Couples may become foster parents either through adoption or getting involved in the foster care space. The reasons for choosing either route vary greatly among couples, according to foster parent and psychologist Nakitah Leigh Geemooi.
Geemooi said there is an “incredibly high” prevalence of children needing foster care. Research suggests that between 3.7 million and 5.2 million children in South Africa are dependent on foster care.
Adoption costs in South Africa average between R12 000 and R15 000. Apart from the financial cost, foster parenting also comes with a number of responsibilities. Either option could be pursued for numerous different reasons.
The case for being a foster parent
Reasons for adoption range widely, from infertility to precaution against passing down genetic disorders. Others may choose the adoption route to better suit their lifestyles, such as not wanting to deal with nappy-changing and the stresses of dealing with newborns.
“Some couples just can’t biologically have a child and some women are facing medical conditions that might make it very dangerous to carry a pregnancy,” she said, adding that “some women might not want to pass down genetic disorders or diseases that they are explicitly aware of.”
Foster parenting also expands the variety of options available to prospective parents, she said.
“When you’re adopting, you’ve got more options,” she said. “You could choose the gender or the sex of your child, you could choose how old or which developmental phase you’re choosing to take a child in so you could – if you didn’t want the hassles of bottles and nappies – skip that and choose to adopt an older child.”
There are several other reasons why adoption and foster care might appeal to some. As Geemooi explained, this could be religious reasons, balancing population growth or a desire to introduce ethnic diversity into a family.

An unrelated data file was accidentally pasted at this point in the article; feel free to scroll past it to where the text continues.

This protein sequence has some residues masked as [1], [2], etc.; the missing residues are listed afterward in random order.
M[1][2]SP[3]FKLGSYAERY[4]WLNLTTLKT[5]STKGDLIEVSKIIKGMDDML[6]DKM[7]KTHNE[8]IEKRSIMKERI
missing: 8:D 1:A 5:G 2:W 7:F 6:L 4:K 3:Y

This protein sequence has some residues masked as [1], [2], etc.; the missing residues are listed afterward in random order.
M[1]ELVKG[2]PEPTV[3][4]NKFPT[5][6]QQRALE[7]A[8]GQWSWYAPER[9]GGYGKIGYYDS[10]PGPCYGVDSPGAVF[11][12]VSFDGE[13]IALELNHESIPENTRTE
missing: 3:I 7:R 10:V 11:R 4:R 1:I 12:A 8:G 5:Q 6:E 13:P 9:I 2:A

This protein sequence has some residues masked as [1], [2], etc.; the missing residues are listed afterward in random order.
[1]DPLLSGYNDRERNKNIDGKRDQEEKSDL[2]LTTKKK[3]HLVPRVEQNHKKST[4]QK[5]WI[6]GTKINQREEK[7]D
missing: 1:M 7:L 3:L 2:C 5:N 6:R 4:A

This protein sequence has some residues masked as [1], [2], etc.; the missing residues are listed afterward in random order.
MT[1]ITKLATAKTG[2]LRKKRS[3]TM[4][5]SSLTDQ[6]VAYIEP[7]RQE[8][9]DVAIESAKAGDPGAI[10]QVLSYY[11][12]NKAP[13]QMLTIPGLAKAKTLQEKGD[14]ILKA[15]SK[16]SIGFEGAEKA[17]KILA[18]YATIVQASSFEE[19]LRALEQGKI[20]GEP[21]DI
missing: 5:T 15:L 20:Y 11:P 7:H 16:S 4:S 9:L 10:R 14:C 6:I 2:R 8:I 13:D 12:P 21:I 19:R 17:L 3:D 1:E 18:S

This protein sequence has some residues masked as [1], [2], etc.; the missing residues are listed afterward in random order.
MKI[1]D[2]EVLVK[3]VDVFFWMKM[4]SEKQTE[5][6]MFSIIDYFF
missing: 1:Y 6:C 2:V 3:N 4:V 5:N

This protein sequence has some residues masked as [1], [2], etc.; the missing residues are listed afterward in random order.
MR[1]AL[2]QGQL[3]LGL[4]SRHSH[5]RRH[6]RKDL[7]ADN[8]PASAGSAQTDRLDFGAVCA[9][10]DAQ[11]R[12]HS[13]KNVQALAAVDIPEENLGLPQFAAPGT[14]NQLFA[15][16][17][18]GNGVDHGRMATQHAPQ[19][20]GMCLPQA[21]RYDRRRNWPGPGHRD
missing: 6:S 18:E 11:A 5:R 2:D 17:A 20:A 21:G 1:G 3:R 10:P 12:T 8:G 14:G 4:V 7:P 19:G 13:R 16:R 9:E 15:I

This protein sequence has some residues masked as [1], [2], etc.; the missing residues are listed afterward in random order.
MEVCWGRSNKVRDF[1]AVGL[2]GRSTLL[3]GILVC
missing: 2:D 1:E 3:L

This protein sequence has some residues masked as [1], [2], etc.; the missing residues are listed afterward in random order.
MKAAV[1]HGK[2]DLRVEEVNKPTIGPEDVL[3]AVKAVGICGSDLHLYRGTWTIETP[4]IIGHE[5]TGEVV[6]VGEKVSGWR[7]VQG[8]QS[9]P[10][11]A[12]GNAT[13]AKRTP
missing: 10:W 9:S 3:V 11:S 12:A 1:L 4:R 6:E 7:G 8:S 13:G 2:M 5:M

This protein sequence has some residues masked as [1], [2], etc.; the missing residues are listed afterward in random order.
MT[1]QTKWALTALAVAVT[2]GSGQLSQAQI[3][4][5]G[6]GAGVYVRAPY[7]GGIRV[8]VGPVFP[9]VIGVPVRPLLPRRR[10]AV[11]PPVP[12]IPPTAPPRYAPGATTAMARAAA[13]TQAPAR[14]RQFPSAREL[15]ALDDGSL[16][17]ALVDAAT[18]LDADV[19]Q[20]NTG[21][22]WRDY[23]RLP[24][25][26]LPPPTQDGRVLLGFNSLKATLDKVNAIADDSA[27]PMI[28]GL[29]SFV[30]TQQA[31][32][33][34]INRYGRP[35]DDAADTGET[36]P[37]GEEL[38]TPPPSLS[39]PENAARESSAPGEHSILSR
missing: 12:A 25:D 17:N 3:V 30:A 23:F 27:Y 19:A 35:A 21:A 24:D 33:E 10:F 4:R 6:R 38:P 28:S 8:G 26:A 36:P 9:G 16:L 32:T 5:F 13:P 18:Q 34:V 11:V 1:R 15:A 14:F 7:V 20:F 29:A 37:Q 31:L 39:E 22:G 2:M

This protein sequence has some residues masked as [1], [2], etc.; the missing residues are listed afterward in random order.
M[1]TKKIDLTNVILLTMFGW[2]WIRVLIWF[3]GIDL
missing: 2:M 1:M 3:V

Adoption vs. foster care
Although often used interchangeably, ‘foster care’ and ‘adoption’ differ slightly. The former is defined as temporary care while the latter is a more permanent, long-term solution.
“Both of them do have some legal processes involved in them. The fundamental difference is the permanency as well as the extent of rights in decision making that you have,” said Geemooi.
She explained that foster care rights are granted on a more urgent basis, often in cases where children were sexually or psychologically abused. Prospective parents are able to admit a child into their care via due legal processes and verification.
“Then you’ve got adoption, which is a lot more permanent. It’s a longer term
solution where you would then apply to the courts to have that child, in very simple terms, as your own,” she said.
“You would then be given full rights and some powers to act in the best interest of the child without having to consult their biological [parents] or even anyone who
would have been a next of kin in their biological family.”